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Re: Velocity and Penetration
Reply #3 - Apr 4th, 2004 at 10:11am
 
Quote:
Finally, there are tales of shooters' slings cracking like whips when they shot.
 I have noticed that this happens with some slings when I sling powerfully.  I remember techstuf saying that the crack is a miniature sonic boom.  Does anyone else get this effect?  I have known release-node knots on the release cord to come undone due to this (I know it is due to this and not the stone because I was swinging and practising with no stone in the pouch and it happened).  If you swing very violently, powerfully, then this effect happens.  I am sure it is not unknown for everyone else.
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« Last Edit: Apr 4th, 2004 at 11:44am by N/A »  
 
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Hondero
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Re: Velocity and Penetration
Reply #4 - Apr 4th, 2004 at 12:08pm
 
The crack of the sling happens when the release cord ends in a little tassel. Is the same than with a wipe, supposed you snap aggresively. I have some Peruvian slings that sounds very well. I think Andean and Tibetan slings generally have tassels, as they are used frecuently only to scare the catle with its sound, without sending a stone.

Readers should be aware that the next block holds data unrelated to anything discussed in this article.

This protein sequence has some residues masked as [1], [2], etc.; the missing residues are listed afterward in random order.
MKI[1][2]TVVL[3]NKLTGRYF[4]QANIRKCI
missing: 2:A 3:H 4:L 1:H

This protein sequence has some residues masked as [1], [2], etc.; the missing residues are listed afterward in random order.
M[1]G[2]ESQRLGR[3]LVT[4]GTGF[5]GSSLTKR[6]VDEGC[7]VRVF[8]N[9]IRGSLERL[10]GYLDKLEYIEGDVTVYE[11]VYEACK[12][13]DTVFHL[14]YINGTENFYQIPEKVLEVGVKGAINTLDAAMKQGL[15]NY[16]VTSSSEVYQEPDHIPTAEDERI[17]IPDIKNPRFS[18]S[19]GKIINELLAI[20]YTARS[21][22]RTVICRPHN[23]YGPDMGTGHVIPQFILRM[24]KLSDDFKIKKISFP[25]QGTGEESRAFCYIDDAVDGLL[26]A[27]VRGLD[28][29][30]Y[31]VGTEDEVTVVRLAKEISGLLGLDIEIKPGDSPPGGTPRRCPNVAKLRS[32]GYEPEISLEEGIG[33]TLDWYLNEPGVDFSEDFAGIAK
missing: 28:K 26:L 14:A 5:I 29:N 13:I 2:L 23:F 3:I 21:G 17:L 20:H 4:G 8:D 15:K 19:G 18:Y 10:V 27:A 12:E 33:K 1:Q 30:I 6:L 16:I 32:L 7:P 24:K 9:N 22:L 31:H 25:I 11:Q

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He brought a conquering sword..., a shield..., a spear... , a sling from which no erring shot was discharged.&&
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Chris
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Re: Velocity and Penetration
Reply #5 - Apr 4th, 2004 at 12:17pm
 
Yea, the crack you can hear with whips is the end breaking the sound barrier.

As for lethality, the sling was definitely a deadly weapon in the right hands in ancient times.  People were exposed to slings all the time (grew up with them) and became naturally proficient, unlike many of us starting later in life.  As johnny notes, pitchers can throw with their arms around 100 mph.  Add a 3 foot extension to that, and you more than double the power.  Add a 6 foot extension and it's like 8 times that power (I don't believe it's linear).  I've read somewhere that it is believe that slingers either built little platforms to stand on, or dug ditches to accommodate longer slings.  Ranges of up to 3000 feet are not unrealistic (Yurek is getting 1500 feet with a 4-foot sling).  With proven projectile designs (the Romans used a very specific american-football-like shape), such ranges seem even more plausible.  And I think projectile shape does matter quite a bit for these ranged shots (more on that later).  

Also, we know that the sling can go through armor and shatter steel (i.e. Spanish swords getting shattered by Aztec slingers during the spanish conquest of meso-America.)

Chris
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« Last Edit: Apr 5th, 2004 at 12:30am by Chris »